Think about it, says John Hardy. You probably feel a bit slimy reading about Casey Anthony's newest post-trial trauma or Lindsay Lohan's latest relapse -- but you may also find it hard to resist. That may be even truer of regular gossip, the tidbits we share about the people across the street from us.
You are not alone, according to Hardy, a professor of neuroscience at University College London. If you want someone to blame, try Charles Darwin. Our love of gossip, Hardy said, is evolutionary, part of our earliest mechanisms for finding the best mate in order to survive and keep our species going.
"Stripped down, gossip is largely about who is sleeping with who, who would like to sleep with who, and what the local pecking order is in terms of power and influence -- which, of course, influences who is sleeping with who," wrote Hardy in New Scientist magazine.
So in a way, it all comes down to sex. But, Hardy said, there's more to it. It also has to do with social survival, with being able to maneuver through the complexities of life in a village filled with differing personalities. In primitive times, those who were best at social maneuvering were the ones with the larger brains. You can see where this is going.
"Skillfulness in interpreting limited and inaccurate information is important," said Hardy in an email to ABC News. "Part of gossiping is also embellishment and subtle inaccuracy. The whole point is for you to have a clearer view of what is happening than everyone else."
Ancient Needs in Modern Times
What does all this have to do with, say, Charlie Sheen and Denise Richards? Hardy called it "evolutionary hangover." We are still wired to be fascinated with Sarah Palin or Bill Clinton, Kim Kardashian or Justin Timberlake, even if there is no longer a practical reason.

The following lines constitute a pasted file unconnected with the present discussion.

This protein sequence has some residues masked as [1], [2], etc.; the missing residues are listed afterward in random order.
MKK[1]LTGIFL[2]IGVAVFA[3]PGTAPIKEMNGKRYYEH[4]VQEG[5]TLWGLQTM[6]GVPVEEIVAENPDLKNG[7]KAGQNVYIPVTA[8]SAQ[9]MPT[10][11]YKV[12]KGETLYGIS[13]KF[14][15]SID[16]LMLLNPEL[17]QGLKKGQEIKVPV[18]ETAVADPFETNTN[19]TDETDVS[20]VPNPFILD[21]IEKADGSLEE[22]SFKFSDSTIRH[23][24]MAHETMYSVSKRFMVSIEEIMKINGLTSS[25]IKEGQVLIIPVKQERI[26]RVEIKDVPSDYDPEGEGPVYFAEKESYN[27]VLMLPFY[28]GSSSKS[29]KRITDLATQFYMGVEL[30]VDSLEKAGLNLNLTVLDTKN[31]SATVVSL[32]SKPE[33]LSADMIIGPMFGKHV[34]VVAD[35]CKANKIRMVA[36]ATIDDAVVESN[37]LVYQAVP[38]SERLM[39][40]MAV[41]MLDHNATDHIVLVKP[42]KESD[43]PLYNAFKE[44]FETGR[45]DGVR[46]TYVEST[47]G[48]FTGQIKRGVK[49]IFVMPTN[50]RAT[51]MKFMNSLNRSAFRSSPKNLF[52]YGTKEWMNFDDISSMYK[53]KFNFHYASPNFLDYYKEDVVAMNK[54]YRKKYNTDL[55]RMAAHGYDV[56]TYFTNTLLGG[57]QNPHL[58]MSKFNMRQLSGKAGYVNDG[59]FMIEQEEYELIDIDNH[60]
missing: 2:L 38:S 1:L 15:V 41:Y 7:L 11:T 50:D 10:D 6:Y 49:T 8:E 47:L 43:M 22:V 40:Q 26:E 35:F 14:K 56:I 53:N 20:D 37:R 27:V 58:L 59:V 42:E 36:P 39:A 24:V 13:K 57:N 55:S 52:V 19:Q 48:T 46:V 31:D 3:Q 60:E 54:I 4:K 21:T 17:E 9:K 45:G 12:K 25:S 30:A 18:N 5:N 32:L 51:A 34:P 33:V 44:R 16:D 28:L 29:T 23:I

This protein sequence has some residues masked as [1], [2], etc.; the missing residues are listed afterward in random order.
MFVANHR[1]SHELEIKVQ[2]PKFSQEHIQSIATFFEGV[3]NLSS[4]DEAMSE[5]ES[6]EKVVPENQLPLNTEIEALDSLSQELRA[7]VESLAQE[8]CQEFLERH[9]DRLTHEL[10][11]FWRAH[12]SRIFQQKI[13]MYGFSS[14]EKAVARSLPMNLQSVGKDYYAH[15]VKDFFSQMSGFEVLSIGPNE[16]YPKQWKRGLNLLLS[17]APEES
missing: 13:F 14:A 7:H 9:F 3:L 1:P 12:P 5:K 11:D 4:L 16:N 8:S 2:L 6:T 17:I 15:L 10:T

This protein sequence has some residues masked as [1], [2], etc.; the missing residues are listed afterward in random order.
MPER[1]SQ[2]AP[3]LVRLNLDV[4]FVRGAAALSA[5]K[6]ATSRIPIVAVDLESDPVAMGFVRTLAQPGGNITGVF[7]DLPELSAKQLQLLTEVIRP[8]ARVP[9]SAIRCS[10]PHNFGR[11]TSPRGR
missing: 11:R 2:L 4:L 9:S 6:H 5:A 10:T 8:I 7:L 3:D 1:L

"Knowing other people's business tells us more about ourselves than it does about them," said Rob Shuter, who writes the "Naughty but Nice" column for PopEater.com.
Hardy, the scientist, said gossip is something we outwardly disapprove of, but Shuter, the gossip writer, said his experience has been different.
"I'm not at all embarrassed about being a gossip columnist," he said. "I get a lot of positive feedback from my audience.
"People just love hearing a good story about someone else," said Shuter. "We think we know these people on a first-name basis. It's never Jennifer Aniston or Angelina Jolie, it's 'Jen' or 'Angie.'"
So perhaps, if one follows Hardy's argument, we are doing precisely what our very distant ancestors did -- picking the most attractive members of our now-global village, and trying to find out more about them.
"Still useful. Yes. For sure," said Hardy. "Still important to know, among our community, who is sleeping with who."
"We might be ashamed of it," he wrote, "but our brains were designed to lap it up."